The short story that I’m working on right now has beginnings that date back to 2005. It has alternately sat in drawers, completely forgotten, or been dusted off, workshopped and reworked. It’s been cut up, put back together, and has changed directions several times until it’s not even recognizable as the story I wanted to tell.
I just read the original opening that I wrote back in 2005. I cut it and discarded it years ago at someone’s suggestion, I don’t even remember whose, and I cannot for the life of me understand why I did that. I like that opening. It says what I wanted it to say. Not having it there changes the whole story. Can it be tightened up and made better? Of course. But I don’t think it had to totally go.
I suspect that I did it because someone else told me to. I think it’s as simple as that. In the process of learning the craft of writing I have eagerly accepted critique, and I have assumed that the people critiquing me know better than I do. Back when I was first working on this one that would have been especially true, because I was just starting to get involved in writers groups and workshops. I believe that it is still true to a great extent — who knows whether a story works better than a reader? And a skilled writer can of course explain why something does or does not work. Input is absolutely invaluable.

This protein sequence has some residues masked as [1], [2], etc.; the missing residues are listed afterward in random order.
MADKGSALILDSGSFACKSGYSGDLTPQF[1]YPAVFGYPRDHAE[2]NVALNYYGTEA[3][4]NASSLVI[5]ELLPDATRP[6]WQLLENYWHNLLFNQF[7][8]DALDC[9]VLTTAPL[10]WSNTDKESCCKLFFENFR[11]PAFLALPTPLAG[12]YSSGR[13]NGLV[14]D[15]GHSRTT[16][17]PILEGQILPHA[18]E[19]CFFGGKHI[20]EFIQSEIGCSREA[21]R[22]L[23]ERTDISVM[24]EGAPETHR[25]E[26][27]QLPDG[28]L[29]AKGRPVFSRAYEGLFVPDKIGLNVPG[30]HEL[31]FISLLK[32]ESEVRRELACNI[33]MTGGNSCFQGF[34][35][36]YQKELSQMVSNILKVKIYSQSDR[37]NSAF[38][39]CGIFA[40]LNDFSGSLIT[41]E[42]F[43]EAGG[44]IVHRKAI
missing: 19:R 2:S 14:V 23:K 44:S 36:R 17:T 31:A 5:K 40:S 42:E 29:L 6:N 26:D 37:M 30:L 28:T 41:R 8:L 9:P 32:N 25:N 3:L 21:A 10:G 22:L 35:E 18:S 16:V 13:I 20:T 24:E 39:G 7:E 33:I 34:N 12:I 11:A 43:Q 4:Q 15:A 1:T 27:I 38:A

But I took that feedback to the point that the story I wanted to tell isn’t even there anymore.
How do we choose what to listen to and what to discard? When we’re told from day one to kill our darlings, and when someone says — with or without a plausible reason — to do this instead of that, how do we know when to trust them and when to trust ourselves instead? I think learning that is a skill just like any other, and it will take practice.
I’m putting this story back together. Fortunately I keep every iteration of every draft, so it’s all in this folder, I just have to find it. There will be some word-whacking needed after it’s reassembled, because it is a very long story, but in the end it has to be my story, not someone else’s.